This week’s supermarket review is unlikely to spare consumers from the rough end of the pineapple

Few things unite Australians in this post-pandemic era more than a good rant about the cost of stuff.

Since March 2020, the price of food has risen more than 17 per cent for working households.

Fuel prices, mortgages and rents, power bills and the weekly shop; the prices of the things we can’t live without all seem to be headed in one direction.

And it’s not good news for retailers with brand trust plummeting in recent consumer surveys.

But sadly for shoppers, the cost of food is unlikely to fall as a result of the federal government’s response this week to the first of half a dozen inquiries into the supermarkets.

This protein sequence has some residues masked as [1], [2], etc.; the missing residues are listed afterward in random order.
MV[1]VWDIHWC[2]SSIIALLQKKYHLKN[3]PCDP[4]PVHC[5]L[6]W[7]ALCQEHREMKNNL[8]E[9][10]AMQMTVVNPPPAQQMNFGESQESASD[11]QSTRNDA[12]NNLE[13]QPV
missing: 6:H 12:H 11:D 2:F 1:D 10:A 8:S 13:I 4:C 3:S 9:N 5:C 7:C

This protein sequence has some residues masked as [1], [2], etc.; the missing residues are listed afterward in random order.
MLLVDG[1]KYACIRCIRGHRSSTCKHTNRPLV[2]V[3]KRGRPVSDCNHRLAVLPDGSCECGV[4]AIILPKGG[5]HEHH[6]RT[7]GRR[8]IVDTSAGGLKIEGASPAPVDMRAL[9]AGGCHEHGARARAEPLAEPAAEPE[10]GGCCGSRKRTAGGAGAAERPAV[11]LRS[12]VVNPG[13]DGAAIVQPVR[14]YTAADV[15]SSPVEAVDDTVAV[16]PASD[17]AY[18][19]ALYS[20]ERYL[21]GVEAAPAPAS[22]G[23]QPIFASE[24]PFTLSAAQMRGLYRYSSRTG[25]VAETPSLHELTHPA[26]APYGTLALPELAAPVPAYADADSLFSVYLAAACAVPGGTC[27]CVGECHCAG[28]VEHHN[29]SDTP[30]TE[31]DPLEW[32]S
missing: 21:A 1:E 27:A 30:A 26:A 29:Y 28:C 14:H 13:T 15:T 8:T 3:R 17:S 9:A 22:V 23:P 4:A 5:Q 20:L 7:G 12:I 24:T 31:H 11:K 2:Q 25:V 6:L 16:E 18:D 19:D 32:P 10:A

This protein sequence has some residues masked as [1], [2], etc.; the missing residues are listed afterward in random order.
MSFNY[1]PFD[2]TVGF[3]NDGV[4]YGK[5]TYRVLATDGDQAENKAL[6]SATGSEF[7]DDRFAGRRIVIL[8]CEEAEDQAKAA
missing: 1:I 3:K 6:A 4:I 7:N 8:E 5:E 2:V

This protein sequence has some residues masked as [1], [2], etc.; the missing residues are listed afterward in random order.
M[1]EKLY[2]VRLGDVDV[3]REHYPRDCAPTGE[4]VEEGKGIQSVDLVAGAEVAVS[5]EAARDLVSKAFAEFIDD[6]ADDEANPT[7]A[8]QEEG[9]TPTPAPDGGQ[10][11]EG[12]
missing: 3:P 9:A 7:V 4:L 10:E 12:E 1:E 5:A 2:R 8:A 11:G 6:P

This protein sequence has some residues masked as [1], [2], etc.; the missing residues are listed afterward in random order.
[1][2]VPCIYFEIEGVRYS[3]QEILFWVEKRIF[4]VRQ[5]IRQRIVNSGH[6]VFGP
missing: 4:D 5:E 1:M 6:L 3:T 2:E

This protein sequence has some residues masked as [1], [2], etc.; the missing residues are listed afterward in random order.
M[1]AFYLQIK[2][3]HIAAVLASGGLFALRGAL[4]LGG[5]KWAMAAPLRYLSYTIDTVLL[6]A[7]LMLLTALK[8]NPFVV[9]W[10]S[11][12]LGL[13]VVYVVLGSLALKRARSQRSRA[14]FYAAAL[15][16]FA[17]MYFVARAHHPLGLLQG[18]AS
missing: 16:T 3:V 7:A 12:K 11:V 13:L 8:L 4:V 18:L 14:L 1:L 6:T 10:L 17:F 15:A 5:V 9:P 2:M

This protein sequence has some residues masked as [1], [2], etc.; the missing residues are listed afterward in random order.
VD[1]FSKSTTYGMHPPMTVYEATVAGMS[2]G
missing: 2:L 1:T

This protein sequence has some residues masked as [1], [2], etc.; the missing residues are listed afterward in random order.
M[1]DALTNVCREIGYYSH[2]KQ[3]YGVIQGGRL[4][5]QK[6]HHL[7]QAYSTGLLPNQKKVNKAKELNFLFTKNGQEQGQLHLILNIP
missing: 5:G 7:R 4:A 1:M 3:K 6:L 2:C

The prospect of fines — potentially in the billions of dollars — and a revved-up complaints process are welcomed by farmers who argue that for too long they have been at the rough end of the pineapple when meeting the major retailers at the negotiating table.

Time and time again, growers of fruits, vegetables, milk and meat have privately recounted tales of bullying by the retailers, essentially pushing them to supply more for less.

Publicly they haven’t been prepared to speak out for fear of retribution.

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